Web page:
The committee made the decision because of the undeniable overcrowding in the courts and because of the perceived shortcomings of the Colorado History Museum portion of the CHS headquarters. Then, for no good reason, the committee said the block should be used to construct a proper courthouse while the CHS should look elsewhere for a site.
So, the CHS began scouting for alternative sites. But before I discuss the spots being considered, I need to say that the best place for it is right where it is. It's the Supreme Court that should look elsewhere. After all, the CHS actually attracts the public at large and has a crossover audience with the library and the art museum, while the courts only attract people involved in cases there.
Sadly, that won't happen, and more than a half-dozen alternate sites have been considered for the CHS, with only three still in contention: a parking lot at Colfax and Lincoln, a dark horse that I won't even discuss; the former Denver permit center, which I will address in a moment; and the park, which is currently the front-runner.
Paglia is right. There is no compelling reason whatsoever for the appellate courts or administrative offices of the Colorado court system to continue to hold onto the prime real estate they have today. The state capital has few day to day dealings with it, by design, as a result of the separation of powers. Any place within bike messenger distance of 17th Street will do, and quite frankly, a more remote location might even convince the appellate courts to adopt the e-filing system that most of the state's trial courts use, something it should have done years ago. There is no reason for a state as physically large as Colorado to do otherwise in the only state courts that routinely do business with attorneys all over the state.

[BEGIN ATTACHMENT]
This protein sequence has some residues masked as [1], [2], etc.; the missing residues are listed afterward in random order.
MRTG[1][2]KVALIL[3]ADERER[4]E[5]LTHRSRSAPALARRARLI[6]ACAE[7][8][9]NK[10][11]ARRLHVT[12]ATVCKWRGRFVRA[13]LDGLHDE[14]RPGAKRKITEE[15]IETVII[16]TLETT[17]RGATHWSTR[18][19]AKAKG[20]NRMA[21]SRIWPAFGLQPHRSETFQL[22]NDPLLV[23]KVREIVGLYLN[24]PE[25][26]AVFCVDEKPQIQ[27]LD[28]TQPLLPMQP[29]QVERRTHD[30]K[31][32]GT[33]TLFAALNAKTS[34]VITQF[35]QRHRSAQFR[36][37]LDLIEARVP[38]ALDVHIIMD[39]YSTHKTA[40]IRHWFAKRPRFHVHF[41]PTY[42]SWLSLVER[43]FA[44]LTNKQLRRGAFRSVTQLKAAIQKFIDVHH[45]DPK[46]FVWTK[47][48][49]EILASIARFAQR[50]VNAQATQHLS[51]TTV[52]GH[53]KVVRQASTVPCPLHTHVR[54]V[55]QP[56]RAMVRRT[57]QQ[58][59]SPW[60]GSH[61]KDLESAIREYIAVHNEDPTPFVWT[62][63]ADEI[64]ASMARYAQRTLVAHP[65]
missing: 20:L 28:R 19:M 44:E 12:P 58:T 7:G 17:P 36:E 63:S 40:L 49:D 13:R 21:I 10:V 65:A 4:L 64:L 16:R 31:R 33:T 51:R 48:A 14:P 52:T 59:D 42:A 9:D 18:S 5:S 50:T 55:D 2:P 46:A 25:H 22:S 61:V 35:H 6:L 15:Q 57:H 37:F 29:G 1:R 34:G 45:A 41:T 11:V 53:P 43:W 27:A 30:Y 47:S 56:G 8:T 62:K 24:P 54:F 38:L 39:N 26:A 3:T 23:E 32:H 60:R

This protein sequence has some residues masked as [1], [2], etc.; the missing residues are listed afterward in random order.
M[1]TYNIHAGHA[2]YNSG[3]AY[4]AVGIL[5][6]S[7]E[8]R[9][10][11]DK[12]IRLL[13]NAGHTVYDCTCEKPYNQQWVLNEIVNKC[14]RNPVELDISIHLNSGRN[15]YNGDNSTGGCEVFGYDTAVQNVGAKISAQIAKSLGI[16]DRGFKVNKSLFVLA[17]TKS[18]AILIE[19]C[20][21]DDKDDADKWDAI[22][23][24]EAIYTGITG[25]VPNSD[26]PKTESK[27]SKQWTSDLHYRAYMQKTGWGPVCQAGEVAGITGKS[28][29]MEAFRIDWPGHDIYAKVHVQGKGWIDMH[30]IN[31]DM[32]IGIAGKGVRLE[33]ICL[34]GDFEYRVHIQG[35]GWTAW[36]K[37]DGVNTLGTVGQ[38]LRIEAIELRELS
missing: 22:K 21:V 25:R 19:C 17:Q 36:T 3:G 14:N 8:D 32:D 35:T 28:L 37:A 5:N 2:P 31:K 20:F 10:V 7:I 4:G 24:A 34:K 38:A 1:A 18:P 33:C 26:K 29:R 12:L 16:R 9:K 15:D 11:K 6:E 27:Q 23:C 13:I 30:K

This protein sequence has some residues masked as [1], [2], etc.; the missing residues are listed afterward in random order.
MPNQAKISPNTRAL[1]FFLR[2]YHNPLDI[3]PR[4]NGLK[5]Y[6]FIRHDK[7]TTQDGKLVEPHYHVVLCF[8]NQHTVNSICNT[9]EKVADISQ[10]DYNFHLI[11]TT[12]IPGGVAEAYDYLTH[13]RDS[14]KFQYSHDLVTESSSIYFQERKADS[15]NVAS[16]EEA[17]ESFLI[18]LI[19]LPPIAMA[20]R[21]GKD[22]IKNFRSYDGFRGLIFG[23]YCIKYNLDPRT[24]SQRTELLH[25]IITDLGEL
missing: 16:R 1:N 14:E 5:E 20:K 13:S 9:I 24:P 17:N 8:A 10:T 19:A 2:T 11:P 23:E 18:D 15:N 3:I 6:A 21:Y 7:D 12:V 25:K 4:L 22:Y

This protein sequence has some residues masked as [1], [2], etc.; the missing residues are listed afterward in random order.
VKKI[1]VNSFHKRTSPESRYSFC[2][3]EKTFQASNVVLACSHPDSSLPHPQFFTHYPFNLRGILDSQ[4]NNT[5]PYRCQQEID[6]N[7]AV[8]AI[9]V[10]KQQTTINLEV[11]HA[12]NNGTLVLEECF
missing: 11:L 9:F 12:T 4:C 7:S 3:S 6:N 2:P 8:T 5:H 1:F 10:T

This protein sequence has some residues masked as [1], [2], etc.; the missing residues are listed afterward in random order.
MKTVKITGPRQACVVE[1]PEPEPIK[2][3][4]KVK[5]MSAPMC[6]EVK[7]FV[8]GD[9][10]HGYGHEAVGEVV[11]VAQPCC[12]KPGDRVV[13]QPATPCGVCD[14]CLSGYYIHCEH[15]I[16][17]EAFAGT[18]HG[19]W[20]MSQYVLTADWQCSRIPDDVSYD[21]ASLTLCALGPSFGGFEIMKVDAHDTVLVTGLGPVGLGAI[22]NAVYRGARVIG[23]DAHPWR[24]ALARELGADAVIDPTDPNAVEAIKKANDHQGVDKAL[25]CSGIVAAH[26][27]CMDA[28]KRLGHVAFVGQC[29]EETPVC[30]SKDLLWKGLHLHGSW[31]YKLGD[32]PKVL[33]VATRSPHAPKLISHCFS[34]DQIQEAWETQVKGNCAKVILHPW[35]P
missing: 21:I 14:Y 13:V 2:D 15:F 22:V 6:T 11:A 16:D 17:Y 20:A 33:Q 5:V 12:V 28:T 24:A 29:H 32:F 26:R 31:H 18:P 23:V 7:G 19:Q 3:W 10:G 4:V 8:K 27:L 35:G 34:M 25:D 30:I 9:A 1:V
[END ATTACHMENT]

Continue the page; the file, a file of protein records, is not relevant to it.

Leave the Colorado History Museum where it is (with a new and improved building), move the state's appellate courts elsewhere, and leave Civic Center alone.
Everybody close to the issue knows why Civic Center is the repeated target of assaults on its integrity. It is a gathering place for Denver's vagrants and outcasts. But, the solution to those problems is not to build new buildings there. The solutions are to deal with homelessness (which on other fronts the Hickenlooper administration has done a passable job of trying to do) and to inhabit the park.